That morning we learned that a fisherman who had been hiking up the Swanson River (not far from me) in search of Steelhead and Silvers was mauled by a Grizzly. He had a shotgun, but must have spooked the bear because he barely survived. The bear peeled back his scalp and caused extreme trauma to an arm and leg. He was certainly a lucky man to survive and I learned the lesson to be extra obnoxious when I hike in Alaska.
Yesterday was one of the most amazing days in terms of fishing. It seems like I say that a lot, but it was a day full of first timers. I met a salty old fisherman who came to fish the same mouth as the tide was coming in around 10AM. I wanted to talk to them and as soon as I asked what they were fishing for, the oldest guy said, "I would not be interested in fly fishing with them." I said, "Excuse me!? Thats actually how I fish too." I changed my plans and fished in the surf so that I could show them I knew what I was doing. I know it was immature on my part, but how could they assume that I did not fly fish from my appearance? There were no fish coming in that day and so I left and went down to Anchor Point to fish the Anchor River which is about thirty miles south of Ninilchik.I strolled into the first fly shop I came to and met a nice Ohioan couple who were stocked with information. I purchased a fourteen day out of state license, which is very expensive because I had a couple of close calls with fish and wildlife rangers before hand. Darcy told me exactly where he thought the Silvers and Steelhead were and I tried about six spots for the rest of the day. I ate two burritos and a danish for brunch. Then the fishing got GOOD.
I came to a portion of the Anchor River that had a few cars parked next to it. An old man told me that there were no Steelhead in the river, but lots of Dollies (He wasn't BS-ing me because he had a small 5wt rod in his hand). "Nymphs were the way to fish it," he said. Well, I wanted to try to fish for steelhead anyway so I tied on an egg-sucking leech pattern that I had tied myself and weighted it perfectly for about an eight foot, deep, and slow moving pool. I had read that Steelhead are ever so delicate when they strike and to be cognizant of it otherwise you'll never catch them. After a few casts into the pool, it seemed like the fly had skipped on the bottom, which is desirable, so that it looks like a real salmon egg. My indicator scutted just a tad and I set the hook just to see and WAM. I tightened up my drag because there were harsh and shallow bends of the river in both directions. I never saw the fish until the last three minutes of fighting. And when I did I almost lost it. Mind you that I am constantly looking around me for bears because apparently when they hear a splashing fish they have associated it with a meal and have been known to snatch a fisherman's catch. I had just caught my first Steelhead at a whopping 29". I could not believe it for about a half hour. The man who told me there were no Steelhead was watching around the bend and I held up my monster fish with pride.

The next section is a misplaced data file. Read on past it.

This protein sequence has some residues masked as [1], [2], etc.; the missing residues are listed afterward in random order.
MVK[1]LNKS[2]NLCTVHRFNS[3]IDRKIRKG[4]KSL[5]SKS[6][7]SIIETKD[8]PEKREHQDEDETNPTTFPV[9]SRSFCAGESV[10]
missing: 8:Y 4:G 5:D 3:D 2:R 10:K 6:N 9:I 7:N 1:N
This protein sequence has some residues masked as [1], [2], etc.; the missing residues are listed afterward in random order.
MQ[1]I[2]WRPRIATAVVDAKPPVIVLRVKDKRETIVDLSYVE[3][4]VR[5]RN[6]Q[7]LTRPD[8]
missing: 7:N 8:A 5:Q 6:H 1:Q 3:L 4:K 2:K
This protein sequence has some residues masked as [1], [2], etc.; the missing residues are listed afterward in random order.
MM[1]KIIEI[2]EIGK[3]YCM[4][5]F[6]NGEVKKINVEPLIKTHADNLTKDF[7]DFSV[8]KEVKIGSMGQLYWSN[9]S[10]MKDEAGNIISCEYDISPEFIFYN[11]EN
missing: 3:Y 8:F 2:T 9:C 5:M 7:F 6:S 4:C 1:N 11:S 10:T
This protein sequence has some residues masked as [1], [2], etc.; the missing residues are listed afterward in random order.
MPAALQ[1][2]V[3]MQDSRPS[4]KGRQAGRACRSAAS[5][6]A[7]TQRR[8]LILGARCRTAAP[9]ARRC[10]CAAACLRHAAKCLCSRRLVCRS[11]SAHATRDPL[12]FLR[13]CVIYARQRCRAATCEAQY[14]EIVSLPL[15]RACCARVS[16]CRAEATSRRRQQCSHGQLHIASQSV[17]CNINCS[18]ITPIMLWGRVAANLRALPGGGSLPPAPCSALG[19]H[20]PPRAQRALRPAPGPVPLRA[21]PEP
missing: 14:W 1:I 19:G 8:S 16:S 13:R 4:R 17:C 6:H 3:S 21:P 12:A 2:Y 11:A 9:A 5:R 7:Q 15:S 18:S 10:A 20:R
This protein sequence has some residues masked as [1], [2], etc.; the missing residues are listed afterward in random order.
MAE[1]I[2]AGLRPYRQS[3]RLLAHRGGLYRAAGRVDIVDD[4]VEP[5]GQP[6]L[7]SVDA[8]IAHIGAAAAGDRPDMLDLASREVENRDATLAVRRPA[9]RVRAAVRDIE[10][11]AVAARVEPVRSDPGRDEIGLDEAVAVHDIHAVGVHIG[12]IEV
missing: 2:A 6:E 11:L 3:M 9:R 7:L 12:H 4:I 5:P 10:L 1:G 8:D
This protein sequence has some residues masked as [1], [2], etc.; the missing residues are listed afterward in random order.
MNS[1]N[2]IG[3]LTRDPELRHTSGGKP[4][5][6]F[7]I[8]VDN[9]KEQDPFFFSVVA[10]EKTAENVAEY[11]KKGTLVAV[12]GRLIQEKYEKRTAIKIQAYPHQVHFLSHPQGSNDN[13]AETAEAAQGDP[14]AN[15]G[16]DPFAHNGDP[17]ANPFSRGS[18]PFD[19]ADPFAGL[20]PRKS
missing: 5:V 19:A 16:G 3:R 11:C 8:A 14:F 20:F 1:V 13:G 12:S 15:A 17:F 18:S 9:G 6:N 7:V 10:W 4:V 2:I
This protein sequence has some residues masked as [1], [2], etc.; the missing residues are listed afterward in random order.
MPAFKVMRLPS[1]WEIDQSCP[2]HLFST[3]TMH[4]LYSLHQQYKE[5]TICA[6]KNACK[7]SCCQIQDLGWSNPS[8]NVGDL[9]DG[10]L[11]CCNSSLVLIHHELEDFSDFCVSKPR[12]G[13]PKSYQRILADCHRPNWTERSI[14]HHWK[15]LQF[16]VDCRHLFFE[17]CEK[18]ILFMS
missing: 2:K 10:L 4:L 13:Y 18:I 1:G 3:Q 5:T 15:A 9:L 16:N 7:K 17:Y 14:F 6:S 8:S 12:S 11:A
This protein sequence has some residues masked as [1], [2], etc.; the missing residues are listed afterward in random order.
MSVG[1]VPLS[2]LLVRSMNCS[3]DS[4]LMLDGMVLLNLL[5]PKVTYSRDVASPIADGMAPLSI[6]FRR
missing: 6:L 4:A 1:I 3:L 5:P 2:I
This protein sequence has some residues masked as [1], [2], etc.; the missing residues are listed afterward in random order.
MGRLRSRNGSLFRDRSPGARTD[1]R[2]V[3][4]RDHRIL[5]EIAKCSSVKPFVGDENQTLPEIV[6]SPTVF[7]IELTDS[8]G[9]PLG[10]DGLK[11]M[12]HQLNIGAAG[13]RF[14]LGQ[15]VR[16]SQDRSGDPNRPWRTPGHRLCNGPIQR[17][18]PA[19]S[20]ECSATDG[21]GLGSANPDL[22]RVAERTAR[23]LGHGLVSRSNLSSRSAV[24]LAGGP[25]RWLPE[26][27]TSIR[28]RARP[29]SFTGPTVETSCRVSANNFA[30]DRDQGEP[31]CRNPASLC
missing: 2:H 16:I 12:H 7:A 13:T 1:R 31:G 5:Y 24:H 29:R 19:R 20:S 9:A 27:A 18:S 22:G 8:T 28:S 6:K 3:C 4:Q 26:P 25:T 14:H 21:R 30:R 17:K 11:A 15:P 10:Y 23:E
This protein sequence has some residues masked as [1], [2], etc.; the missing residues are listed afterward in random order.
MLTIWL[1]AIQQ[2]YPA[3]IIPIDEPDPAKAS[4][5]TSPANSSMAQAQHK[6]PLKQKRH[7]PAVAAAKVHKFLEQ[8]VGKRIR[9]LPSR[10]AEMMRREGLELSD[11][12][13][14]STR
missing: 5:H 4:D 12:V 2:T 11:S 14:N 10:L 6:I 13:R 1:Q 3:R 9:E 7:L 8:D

I tried another section of the Anchor River north of where I was and was shocked by how shallow the river was in some places. You would imagine that these fifteen pound fish need adequate depth to swim upstream, but two-to-three feet of water seemed just enough. Up river and near a boulder I found a school of monster Silvers spawning and acting aggressively. See, salmon come up the rivers after spending a lifetime in the sea and return to their original spawning beds to spawn and die. Native trout feed on their eggs while steelhead (a type of sea-run rainbow) chase the salmon and eat their eggs and then their decomposing bodies. I was lucky enough to find a deep pool and a perfect gravel bed where nearly twenty fish, all over ten pounds were spawning. The males had a beautiful deep burgundy spawning color to them while the females were a dark grey. I had no luck with a pink and red patterned fly and tried my largest chartreuse colored fly. First cast, fish on. I had hooked a 30" hooked jaw (male) Silver right at the top of his buttoned-nose. I wish I had a scale to weigh it, but it must have been around twelve pounds. The fight lasted approximately minutes, but I was nervous about the bears so I hiked back to the truck, made a few beautiful fish print stamps of his massive head and filleted him to begin my portable fish pantry.
|Candy apple Silver Salmon. Notice where I hooked him: this fish was most likely nudging the fly aggressively but not necessarily eating it since I caught him on the top of his nose.|
That evening I drove down to Homer, came over a hill and saw more bay side mountains and volcanoes! I strolled into a campsite and parked near a large beach camping crew along the Homer Spit. As I was cooking my fresh salmon catch, I few of the girls came up and invited me to their fire. Their group of about eight people were road tripping from Anchorage after working for the summer for the train that connects Anchorage to Fairbanks. They made thousands of dollars as cooks, servers, and tour salesmen and were originally from across the US. Needless to say, I made some friends and kept warm with their "epic" fire.
|View from Homer Spit|
At sunrise, I got a better glimpse of the mountains, and for being the most southern point of the Peninsula that I could drive to, it was mightily hermoso and memorable.